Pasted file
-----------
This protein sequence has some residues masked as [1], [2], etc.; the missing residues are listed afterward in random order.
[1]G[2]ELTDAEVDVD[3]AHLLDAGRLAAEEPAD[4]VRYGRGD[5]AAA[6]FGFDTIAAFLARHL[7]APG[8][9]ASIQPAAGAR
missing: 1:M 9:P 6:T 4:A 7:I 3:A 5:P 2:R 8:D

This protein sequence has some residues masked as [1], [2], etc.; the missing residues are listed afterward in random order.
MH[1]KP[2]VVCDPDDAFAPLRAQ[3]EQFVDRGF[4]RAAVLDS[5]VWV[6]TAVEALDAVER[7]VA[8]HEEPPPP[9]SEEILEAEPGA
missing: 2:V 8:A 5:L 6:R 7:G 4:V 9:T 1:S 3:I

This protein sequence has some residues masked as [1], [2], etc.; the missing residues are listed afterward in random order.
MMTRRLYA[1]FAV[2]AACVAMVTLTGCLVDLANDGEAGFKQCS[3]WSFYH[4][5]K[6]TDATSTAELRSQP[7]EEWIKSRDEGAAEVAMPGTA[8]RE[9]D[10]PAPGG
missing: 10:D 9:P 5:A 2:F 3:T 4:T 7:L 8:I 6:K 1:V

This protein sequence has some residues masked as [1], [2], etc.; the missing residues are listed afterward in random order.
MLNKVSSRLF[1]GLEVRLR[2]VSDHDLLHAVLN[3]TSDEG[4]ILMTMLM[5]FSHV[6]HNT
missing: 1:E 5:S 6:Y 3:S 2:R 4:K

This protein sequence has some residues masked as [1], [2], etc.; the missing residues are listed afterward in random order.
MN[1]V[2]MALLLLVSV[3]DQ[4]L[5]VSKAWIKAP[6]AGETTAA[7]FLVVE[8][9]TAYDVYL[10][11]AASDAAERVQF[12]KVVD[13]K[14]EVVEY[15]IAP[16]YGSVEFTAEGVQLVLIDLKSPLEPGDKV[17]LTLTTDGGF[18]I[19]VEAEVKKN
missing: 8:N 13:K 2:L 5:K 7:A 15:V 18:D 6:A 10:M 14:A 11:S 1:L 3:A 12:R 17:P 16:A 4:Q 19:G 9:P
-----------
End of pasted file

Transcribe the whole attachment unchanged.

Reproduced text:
This protein sequence has some residues masked as [1], [2], etc.; the missing residues are listed afterward in random order.
[1]G[2]ELTDAEVDVD[3]AHLLDAGRLAAEEPAD[4]VRYGRGD[5]AAA[6]FGFDTIAAFLARHL[7]APG[8][9]ASIQPAAGAR
missing: 1:M 9:P 6:T 4:A 7:I 3:A 5:P 2:R 8:D

This protein sequence has some residues masked as [1], [2], etc.; the missing residues are listed afterward in random order.
MH[1]KP[2]VVCDPDDAFAPLRAQ[3]EQFVDRGF[4]RAAVLDS[5]VWV[6]TAVEALDAVER[7]VA[8]HEEPPPP[9]SEEILEAEPGA
missing: 2:V 8:A 5:L 6:R 7:G 4:V 9:T 1:S 3:I

This protein sequence has some residues masked as [1], [2], etc.; the missing residues are listed afterward in random order.
MMTRRLYA[1]FAV[2]AACVAMVTLTGCLVDLANDGEAGFKQCS[3]WSFYH[4][5]K[6]TDATSTAELRSQP[7]EEWIKSRDEGAAEVAMPGTA[8]RE[9]D[10]PAPGG
missing: 10:D 9:P 5:A 2:F 3:T 4:T 7:L 8:I 6:K 1:V

This protein sequence has some residues masked as [1], [2], etc.; the missing residues are listed afterward in random order.
MLNKVSSRLF[1]GLEVRLR[2]VSDHDLLHAVLN[3]TSDEG[4]ILMTMLM[5]FSHV[6]HNT
missing: 1:E 5:S 6:Y 3:S 2:R 4:K

This protein sequence has some residues masked as [1], [2], etc.; the missing residues are listed afterward in random order.
MN[1]V[2]MALLLLVSV[3]DQ[4]L[5]VSKAWIKAP[6]AGETTAA[7]FLVVE[8][9]TAYDVYL[10][11]AASDAAERVQF[12]KVVD[13]K[14]EVVEY[15]IAP[16]YGSVEFTAEGVQLVLIDLKSPLEPGDKV[17]LTLTTDGGF[18]I[19]VEAEVKKN
missing: 8:N 13:K 2:L 5:K 7:A 15:V 18:D 6:A 10:M 14:A 11:S 1:L 3:A 12:R 17:P 16:A 4:Q 19:G 9:P